Ford’s intention to expand further into the European SUV market must have come as unwelcome news to those manufacturers who have been making hay while the sun has been shining on the segment these past 10 years.

Any industry power with the Blue Oval’s dealer network and market share would be likely to enter a new sales niche about as gracefully as a hippopotamus vaulting into a bathtub, after all, and it could have a similar impact on those already enjoying those waters.

But European SUV sales aren’t entirely new to Ford, and neither is the idea of importing a large 4x4 from the US and selling it against Europe’s specialist and premium-brand alternatives, as it is about to do with the Edge.

Few will remember the effort Ford went to in the 1990s and 2000s when it imported the Explorer, which failed to deliver the kind of sales that would have made it better known over here.

But, thankfully, the Edge isn’t another body-on-frame, slab-sided, V6-petrol-only all-American truck.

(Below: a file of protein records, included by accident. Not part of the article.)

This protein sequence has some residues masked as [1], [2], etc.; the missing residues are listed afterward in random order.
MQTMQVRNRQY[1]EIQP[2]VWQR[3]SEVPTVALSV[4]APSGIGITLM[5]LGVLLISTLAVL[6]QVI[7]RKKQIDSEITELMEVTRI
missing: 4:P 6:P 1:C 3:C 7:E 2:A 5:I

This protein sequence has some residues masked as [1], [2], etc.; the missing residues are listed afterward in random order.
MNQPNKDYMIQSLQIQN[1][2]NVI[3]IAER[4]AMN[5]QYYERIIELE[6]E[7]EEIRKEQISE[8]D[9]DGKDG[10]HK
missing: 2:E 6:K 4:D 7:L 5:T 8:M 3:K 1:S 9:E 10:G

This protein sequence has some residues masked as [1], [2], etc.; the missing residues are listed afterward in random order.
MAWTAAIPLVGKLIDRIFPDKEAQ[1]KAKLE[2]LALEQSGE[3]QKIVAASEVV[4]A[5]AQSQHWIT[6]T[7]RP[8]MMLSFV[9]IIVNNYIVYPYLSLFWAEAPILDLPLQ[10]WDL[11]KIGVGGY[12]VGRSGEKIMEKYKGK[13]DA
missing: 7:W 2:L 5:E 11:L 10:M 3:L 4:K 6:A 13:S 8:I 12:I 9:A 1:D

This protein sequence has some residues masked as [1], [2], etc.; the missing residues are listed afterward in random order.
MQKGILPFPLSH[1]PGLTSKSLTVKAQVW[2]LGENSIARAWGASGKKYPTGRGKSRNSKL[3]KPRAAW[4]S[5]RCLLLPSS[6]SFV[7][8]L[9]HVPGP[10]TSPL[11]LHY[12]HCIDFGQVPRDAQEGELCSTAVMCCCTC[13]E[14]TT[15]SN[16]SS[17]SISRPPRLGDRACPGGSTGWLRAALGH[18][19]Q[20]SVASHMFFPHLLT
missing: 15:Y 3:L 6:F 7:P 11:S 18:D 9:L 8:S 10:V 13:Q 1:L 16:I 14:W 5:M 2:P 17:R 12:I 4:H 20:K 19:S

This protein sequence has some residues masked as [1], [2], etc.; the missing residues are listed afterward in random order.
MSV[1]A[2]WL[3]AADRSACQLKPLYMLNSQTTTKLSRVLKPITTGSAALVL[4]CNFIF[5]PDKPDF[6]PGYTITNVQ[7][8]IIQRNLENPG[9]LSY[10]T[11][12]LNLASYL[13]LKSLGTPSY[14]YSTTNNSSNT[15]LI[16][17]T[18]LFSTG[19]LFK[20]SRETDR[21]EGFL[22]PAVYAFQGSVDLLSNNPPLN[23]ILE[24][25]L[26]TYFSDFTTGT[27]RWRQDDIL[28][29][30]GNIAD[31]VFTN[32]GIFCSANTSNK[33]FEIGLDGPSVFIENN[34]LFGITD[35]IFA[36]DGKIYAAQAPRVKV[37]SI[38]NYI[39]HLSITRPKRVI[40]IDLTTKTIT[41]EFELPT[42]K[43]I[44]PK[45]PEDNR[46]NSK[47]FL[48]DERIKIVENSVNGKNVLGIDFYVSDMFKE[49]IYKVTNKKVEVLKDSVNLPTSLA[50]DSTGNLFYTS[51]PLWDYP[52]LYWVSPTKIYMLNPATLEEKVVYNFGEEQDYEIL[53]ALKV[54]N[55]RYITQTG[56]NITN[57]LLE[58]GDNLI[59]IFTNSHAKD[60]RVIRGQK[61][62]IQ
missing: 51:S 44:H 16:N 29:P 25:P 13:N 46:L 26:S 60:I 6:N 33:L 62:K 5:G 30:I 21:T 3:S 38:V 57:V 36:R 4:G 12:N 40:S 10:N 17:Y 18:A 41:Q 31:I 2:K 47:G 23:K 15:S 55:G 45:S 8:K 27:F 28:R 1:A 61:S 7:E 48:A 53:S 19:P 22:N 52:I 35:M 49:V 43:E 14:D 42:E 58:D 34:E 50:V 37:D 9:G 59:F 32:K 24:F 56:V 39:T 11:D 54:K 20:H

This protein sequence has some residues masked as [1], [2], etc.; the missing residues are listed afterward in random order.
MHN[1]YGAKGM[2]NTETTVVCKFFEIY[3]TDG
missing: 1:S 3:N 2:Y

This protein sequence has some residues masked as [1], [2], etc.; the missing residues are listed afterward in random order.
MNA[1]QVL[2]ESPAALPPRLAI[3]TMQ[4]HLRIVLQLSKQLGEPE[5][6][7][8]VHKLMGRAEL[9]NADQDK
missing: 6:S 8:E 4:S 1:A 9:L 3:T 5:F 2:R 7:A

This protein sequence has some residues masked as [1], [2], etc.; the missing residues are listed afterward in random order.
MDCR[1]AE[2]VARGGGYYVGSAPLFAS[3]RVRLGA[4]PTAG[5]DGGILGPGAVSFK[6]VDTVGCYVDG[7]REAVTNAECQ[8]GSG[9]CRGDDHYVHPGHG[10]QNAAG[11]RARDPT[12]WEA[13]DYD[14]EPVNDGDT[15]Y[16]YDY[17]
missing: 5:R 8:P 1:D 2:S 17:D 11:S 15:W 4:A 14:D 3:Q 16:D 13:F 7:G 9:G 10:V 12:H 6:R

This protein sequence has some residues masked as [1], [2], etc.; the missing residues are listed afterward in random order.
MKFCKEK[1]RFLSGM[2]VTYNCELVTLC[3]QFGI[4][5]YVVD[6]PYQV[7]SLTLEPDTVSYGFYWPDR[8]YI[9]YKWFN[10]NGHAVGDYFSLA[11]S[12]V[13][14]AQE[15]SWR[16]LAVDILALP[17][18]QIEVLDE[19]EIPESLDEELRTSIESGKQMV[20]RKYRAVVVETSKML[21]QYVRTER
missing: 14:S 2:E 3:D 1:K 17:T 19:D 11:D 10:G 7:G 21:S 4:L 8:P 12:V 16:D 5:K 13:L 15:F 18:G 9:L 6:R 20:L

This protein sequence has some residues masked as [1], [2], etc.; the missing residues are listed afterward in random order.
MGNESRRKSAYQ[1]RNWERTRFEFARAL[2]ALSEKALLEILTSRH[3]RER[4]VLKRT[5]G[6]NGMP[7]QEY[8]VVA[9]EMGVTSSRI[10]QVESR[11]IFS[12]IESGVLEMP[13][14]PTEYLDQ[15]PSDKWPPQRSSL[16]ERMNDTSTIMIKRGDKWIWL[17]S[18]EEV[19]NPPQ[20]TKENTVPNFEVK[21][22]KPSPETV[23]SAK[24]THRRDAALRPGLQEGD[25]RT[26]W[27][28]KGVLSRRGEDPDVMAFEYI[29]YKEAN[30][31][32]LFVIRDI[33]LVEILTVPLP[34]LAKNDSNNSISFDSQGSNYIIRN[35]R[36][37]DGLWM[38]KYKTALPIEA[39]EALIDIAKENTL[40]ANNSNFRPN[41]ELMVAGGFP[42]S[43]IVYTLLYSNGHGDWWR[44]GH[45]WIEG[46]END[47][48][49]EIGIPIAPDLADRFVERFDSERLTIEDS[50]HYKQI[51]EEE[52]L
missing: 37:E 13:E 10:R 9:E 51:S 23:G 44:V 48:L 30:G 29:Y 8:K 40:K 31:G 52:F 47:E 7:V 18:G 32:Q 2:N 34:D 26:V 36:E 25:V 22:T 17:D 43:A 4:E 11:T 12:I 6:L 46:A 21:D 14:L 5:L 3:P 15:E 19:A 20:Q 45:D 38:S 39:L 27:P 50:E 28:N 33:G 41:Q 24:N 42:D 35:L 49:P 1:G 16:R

It is, in fact, the biggest-selling crossover SUV in the US, and it’s here as part of a multi-pronged attempt to retain customers who’ve been leaving the Ford fold as soon as they’ve had proper premium-brand cash to spend on a large family car.

It might even be fairer to record that the Edge serves a purpose for its maker closer to that of the Granada Scorpio than any other model. The big Ford is back.

Crossover or not, it’s definitely big. Sitting at the top of Ford’s still-fresh, three-strong SUV range, the Edge is nearer the length of a Range Rover Sport than a Discovery Sport but goes on sale as a five-seater only, with a choice of two diesel engines and three trims.

We’re testing it in mid-rung Titanium trim, with the more powerful of the engines, a Powershift dual-clutch automatic gearbox and the ‘intelligent’ four-wheel drive that all UK Edges will come with.

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